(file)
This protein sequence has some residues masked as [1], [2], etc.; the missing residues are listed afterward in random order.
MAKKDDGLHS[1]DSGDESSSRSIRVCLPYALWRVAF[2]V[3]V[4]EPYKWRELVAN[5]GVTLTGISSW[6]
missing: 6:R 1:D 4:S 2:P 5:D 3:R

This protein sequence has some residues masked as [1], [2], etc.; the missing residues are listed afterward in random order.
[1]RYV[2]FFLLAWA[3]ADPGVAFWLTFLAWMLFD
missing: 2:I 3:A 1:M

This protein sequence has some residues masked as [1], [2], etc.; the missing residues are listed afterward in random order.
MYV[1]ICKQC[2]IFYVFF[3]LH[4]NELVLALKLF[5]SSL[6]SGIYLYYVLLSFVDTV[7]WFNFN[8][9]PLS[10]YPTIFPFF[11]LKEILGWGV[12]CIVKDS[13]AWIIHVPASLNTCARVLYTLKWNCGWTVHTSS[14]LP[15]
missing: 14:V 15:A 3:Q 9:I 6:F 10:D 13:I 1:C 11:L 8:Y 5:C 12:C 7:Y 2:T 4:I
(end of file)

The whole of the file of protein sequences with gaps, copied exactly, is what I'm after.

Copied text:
This protein sequence has some residues masked as [1], [2], etc.; the missing residues are listed afterward in random order.
MAKKDDGLHS[1]DSGDESSSRSIRVCLPYALWRVAF[2]V[3]V[4]EPYKWRELVAN[5]GVTLTGISSW[6]
missing: 6:R 1:D 4:S 2:P 5:D 3:R

This protein sequence has some residues masked as [1], [2], etc.; the missing residues are listed afterward in random order.
[1]RYV[2]FFLLAWA[3]ADPGVAFWLTFLAWMLFD
missing: 2:I 3:A 1:M

This protein sequence has some residues masked as [1], [2], etc.; the missing residues are listed afterward in random order.
MYV[1]ICKQC[2]IFYVFF[3]LH[4]NELVLALKLF[5]SSL[6]SGIYLYYVLLSFVDTV[7]WFNFN[8][9]PLS[10]YPTIFPFF[11]LKEILGWGV[12]CIVKDS[13]AWIIHVPASLNTCARVLYTLKWNCGWTVHTSS[14]LP[15]
missing: 14:V 15:A 3:Q 9:I 6:F 10:D 13:I 1:C 11:L 8:Y 5:C 12:C 7:Y 2:T 4:I